Is it a way to be cool or does it make you look like a fool? Does it make a dent in your masculinity or does it enhance your urbane look and sartorial attire?
The answers are actually far more complicated than you might think.
A Brief History of Male Jewelry
In ancient Rome, the average man would have loved to wear jewelry, but he was forbidden by the rule of law. According to Roman sumptuary laws, only men of high status were allowed to wear rings.
In Western society, wearing earrings were considered effeminate during the 19th and earlier half of the 20th century. Then toward the last part of 20th century and the present century, a counter-culture rose to defy the establishment. It celebrated body jewelry, especially piercings, as a badge of courage. Hip hop culture then made it fashionable to become ostentatious about jewelry, referring to it as bling.
In the early part of the early 20th century, the jewelry industry got behind the idea of popularizing wedding rings. Initially, this idea flew against religious sentiment and it took decades to change the strong anti-jewelry sentiment. Christianity quoted Revelations 17 to condemn it while Islam considered it haraam for a man to be interested in gold ornamentation. Both these major religions were opposed to the idea of jewelry for men because of the risk of heavy ornamentation promoting arrogance and pride.
Despite this strong social and religious disinclination for a man to wear any form of jewelry, the jewelry industry managed to erode the popular sentiment against jewelry for men through sheer persistence. In the 1920s, only 15% of marriages favored the idea of a man wearing a ring on his wedding.
But by the 1940s,a full two decades later, 85% of weddings featured a ceremony with gold rings for both the bride and groom.
Today, jewelry stores proudly display their black gold wedding bands for men. In fact, a gold ring on a man’s finger symbolizes someone who has made a commitment to his marriage. It implies a man who is honorable and trustworthy, someone who stays true to his word. Unlike earlier times, it does not send out a signal of arrogance or effeminacy.
While the idea of rings on men has now become not only acceptable but admired, there is only a narrow selection of jewelry considered acceptable by society. These consist of rings, cufflinks, tie bars, and time pieces.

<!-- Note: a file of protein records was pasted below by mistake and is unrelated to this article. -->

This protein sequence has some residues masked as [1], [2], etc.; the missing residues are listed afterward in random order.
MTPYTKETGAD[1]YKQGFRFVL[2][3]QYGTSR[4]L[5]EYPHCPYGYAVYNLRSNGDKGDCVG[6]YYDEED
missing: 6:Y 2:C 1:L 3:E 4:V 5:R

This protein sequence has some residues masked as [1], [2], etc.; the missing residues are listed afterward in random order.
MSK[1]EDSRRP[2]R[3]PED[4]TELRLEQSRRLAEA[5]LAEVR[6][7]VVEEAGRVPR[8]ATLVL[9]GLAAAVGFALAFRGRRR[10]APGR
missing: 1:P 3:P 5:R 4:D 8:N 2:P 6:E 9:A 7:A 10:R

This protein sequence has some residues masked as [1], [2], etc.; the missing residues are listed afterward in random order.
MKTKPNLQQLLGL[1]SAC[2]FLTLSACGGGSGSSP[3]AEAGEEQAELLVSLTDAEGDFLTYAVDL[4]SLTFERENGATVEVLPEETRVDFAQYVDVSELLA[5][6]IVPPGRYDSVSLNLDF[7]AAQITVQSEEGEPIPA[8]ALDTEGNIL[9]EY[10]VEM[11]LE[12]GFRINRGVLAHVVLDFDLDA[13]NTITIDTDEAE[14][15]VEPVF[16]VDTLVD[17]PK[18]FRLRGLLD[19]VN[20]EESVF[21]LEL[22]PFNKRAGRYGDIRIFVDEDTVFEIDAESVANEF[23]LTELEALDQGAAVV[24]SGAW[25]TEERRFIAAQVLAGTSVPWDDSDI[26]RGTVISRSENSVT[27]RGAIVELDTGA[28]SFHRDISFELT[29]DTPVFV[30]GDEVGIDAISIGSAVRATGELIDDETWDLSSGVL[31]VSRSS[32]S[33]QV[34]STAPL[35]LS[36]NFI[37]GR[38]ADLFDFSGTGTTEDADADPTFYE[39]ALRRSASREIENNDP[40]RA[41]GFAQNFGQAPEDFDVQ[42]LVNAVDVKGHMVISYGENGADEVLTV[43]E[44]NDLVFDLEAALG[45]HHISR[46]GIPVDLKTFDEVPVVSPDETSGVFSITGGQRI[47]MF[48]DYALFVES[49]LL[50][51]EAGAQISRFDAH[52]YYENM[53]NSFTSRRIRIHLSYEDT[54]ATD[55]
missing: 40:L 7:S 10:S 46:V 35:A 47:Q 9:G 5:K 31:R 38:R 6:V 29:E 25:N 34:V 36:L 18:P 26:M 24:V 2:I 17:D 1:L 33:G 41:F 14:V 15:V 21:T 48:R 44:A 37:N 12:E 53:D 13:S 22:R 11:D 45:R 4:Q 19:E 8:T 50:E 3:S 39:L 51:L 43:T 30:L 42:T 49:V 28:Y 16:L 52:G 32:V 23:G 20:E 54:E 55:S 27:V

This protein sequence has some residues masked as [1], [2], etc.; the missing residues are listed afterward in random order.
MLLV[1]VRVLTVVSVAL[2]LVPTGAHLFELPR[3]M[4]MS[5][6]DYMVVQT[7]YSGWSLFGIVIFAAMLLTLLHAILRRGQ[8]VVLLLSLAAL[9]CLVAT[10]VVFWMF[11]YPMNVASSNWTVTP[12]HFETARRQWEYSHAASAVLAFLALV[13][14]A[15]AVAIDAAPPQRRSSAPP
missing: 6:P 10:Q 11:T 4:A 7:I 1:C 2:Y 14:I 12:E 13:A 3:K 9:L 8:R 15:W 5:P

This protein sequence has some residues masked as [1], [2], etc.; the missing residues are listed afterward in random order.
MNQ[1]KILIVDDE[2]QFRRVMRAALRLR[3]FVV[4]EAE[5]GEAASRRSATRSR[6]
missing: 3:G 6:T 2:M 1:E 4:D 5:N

Three Cardinal Rules for Men’s Jewelry
Here are the three main rules to wear jewelry without looking defiantly antiestablishment or weird:
1. Prefer simplicity.
If you wear a jeweled watch, white gold or silver is considered classy. If you wear a wristband or necklace, it should be thin and unobtrusive rather than look like a chain. Rick Edwards in an article in The Guardian entitled “Men’s fashion tips: jewelery for men” offers this useful suggestion:
“Obviously, don’t wear too many items at once and never mix silver and gold. Don’t wear religious iconography unless you subscribe to the religion. If in doubt, go for simplicity. A plain silver ring will always be better than one with a Celtic pattern.”
2. Use Good Taste:
Most jewelry for men is metallic. You’re unlikely to see big stones. Ideally, it should be all the same type of metal. Mixing up different metals for different ornaments is considered tacky. The most popular metals are gold, silver, chrome, copper, and bronze.
The type of metals worn relate to the clothes, with silvery hues worn with cooler colors and gold hues with warmer colors. Gold is seen as the best color for the day while silver is reserved for the night. In addition, good taste also means that jewelry should abide by certain dress codes. If working for IBM, even tiny diamond stud earrings makes people stand out as distinctly odd.
3. Avoid Ostentation.
Jewelry is considered unostentatious if it is not worn as a symbol of success, wealth, or power. What is considered ostentatious? Perhaps this definition from Real Men Real Style on how to properly wear male jewelry will make the point a little clearer:
“A man’s jewelry is a very important part of his ensemble. If he wears too much, he looks pretentious and artificial. If he wears it correctly, the ornamentation can significantly increase the quality of his look.”
So, should real men wear jewelry?
Actually, our society is now liberal enough to not think twice about it. While certain subcultures make the idea of jewelry a statement, mainstream culture is not opposed to men wearing jewelry in moderation.
While the taboo against men wearing jewelry is considered a historical footnote, men have to be more conservative than women when it comes to wearing jewelry in mainstream culture. The simple rules of keeping it simple, wearing it in good taste, and avoiding ostentation can help a man look good rather than outlandish.